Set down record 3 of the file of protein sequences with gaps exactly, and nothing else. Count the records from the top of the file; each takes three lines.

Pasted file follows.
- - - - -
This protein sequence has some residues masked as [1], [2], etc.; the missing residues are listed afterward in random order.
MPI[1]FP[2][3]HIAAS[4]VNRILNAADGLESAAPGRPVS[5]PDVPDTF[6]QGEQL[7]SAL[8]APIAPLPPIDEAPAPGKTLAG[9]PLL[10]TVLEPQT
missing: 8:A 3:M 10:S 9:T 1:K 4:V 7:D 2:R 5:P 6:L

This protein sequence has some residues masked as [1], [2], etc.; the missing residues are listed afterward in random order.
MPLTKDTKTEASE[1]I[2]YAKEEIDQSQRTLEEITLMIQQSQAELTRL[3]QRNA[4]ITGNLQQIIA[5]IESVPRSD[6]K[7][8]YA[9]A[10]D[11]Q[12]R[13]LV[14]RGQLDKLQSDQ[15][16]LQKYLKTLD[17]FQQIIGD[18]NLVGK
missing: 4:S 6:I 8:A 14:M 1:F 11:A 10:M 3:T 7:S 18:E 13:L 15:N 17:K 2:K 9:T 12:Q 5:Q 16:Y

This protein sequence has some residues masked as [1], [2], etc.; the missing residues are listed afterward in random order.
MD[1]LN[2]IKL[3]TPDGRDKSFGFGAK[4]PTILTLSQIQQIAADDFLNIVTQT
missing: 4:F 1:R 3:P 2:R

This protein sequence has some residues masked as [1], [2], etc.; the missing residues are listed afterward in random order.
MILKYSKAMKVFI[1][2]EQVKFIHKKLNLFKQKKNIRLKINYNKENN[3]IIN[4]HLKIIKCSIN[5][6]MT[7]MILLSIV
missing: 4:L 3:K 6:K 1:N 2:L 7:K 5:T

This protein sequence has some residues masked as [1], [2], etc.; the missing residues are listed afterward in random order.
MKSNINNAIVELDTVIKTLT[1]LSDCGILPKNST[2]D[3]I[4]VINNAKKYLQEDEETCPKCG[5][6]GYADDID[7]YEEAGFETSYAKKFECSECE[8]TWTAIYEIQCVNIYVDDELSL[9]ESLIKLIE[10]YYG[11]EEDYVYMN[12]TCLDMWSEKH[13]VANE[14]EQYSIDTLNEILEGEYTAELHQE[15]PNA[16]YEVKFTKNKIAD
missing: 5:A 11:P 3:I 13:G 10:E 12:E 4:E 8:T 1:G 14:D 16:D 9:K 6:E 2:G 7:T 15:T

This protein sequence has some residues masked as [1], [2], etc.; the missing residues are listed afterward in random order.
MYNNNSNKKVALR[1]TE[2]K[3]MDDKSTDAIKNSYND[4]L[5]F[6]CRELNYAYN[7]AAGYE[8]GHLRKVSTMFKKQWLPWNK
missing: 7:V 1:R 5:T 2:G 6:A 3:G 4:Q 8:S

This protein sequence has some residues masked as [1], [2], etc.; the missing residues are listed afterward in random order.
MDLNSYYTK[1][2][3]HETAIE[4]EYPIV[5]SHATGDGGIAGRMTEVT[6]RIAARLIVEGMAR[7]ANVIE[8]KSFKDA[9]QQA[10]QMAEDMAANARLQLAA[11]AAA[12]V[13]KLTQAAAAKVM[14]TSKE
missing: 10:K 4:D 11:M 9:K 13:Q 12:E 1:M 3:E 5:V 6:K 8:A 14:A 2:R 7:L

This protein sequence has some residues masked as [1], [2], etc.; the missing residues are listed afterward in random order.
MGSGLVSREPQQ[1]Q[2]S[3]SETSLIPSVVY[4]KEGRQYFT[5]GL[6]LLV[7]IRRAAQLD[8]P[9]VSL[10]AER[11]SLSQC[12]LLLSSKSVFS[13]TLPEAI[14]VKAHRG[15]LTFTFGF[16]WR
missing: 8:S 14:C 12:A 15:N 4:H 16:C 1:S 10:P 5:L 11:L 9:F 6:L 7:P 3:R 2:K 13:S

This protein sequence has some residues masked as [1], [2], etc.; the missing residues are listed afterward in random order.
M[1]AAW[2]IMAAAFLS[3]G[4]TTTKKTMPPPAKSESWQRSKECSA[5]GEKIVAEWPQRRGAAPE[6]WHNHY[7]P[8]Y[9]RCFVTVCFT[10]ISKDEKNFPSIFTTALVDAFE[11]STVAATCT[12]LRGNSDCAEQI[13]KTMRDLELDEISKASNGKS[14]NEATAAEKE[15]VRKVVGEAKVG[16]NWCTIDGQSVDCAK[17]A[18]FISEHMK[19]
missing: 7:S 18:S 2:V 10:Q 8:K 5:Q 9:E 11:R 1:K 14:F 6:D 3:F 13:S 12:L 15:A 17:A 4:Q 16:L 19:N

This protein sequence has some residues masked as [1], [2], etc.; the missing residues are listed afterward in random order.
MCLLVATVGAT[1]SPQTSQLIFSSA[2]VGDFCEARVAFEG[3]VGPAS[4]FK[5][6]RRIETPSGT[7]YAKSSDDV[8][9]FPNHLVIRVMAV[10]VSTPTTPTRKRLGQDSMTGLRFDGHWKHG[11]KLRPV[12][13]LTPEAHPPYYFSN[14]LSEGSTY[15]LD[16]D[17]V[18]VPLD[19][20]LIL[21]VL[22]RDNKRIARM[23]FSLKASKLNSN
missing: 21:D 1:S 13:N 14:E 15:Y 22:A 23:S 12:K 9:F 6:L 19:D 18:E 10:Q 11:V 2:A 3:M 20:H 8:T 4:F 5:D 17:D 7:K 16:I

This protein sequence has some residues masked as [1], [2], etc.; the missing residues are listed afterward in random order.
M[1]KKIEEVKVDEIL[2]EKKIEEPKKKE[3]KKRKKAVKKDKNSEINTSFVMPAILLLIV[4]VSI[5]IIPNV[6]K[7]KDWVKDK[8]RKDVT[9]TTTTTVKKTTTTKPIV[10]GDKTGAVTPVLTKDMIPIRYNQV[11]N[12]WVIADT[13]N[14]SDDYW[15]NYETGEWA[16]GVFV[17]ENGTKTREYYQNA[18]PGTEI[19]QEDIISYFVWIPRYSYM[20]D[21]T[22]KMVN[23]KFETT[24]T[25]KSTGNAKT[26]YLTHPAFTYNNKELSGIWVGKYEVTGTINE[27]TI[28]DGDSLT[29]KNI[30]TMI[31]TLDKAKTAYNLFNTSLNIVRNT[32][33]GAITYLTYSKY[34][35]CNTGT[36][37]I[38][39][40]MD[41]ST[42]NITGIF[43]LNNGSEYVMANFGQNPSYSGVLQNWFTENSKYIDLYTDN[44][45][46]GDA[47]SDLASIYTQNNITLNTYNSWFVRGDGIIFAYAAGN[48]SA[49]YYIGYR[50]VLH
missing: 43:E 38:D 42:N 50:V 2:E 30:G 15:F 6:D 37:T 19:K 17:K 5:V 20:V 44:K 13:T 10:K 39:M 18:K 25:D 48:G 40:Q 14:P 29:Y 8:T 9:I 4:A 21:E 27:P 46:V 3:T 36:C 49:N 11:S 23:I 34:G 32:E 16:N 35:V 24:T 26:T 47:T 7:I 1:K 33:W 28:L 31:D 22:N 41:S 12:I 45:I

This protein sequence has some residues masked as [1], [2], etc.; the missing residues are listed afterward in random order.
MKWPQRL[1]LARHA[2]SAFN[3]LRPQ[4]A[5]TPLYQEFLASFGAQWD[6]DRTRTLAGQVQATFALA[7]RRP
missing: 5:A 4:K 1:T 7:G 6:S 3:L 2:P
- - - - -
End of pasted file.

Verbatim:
This protein sequence has some residues masked as [1], [2], etc.; the missing residues are listed afterward in random order.
MD[1]LN[2]IKL[3]TPDGRDKSFGFGAK[4]PTILTLSQIQQIAADDFLNIVTQT
missing: 4:F 1:R 3:P 2:R